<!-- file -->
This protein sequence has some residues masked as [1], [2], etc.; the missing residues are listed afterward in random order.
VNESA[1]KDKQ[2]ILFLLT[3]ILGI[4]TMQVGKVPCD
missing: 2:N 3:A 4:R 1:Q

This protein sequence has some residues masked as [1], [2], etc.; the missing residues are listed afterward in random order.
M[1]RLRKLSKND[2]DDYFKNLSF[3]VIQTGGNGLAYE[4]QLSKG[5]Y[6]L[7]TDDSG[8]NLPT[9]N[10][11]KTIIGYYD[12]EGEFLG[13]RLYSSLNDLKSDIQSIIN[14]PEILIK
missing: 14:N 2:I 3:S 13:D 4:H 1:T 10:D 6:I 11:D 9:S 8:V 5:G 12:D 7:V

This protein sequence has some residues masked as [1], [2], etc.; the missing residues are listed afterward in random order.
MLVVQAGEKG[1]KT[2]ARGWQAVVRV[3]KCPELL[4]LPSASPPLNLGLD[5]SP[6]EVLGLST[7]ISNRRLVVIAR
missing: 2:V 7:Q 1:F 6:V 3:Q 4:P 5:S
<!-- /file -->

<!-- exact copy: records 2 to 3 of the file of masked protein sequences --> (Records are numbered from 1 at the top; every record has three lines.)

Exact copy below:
This protein sequence has some residues masked as [1], [2], etc.; the missing residues are listed afterward in random order.
M[1]RLRKLSKND[2]DDYFKNLSF[3]VIQTGGNGLAYE[4]QLSKG[5]Y[6]L[7]TDDSG[8]NLPT[9]N[10][11]KTIIGYYD[12]EGEFLG[13]RLYSSLNDLKSDIQSIIN[14]PEILIK
missing: 14:N 2:I 3:S 13:D 4:H 1:T 10:D 6:I 11:D 9:S 8:V 5:G 12:D 7:V

This protein sequence has some residues masked as [1], [2], etc.; the missing residues are listed afterward in random order.
MLVVQAGEKG[1]KT[2]ARGWQAVVRV[3]KCPELL[4]LPSASPPLNLGLD[5]SP[6]EVLGLST[7]ISNRRLVVIAR
missing: 2:V 7:Q 1:F 6:V 3:Q 4:P 5:S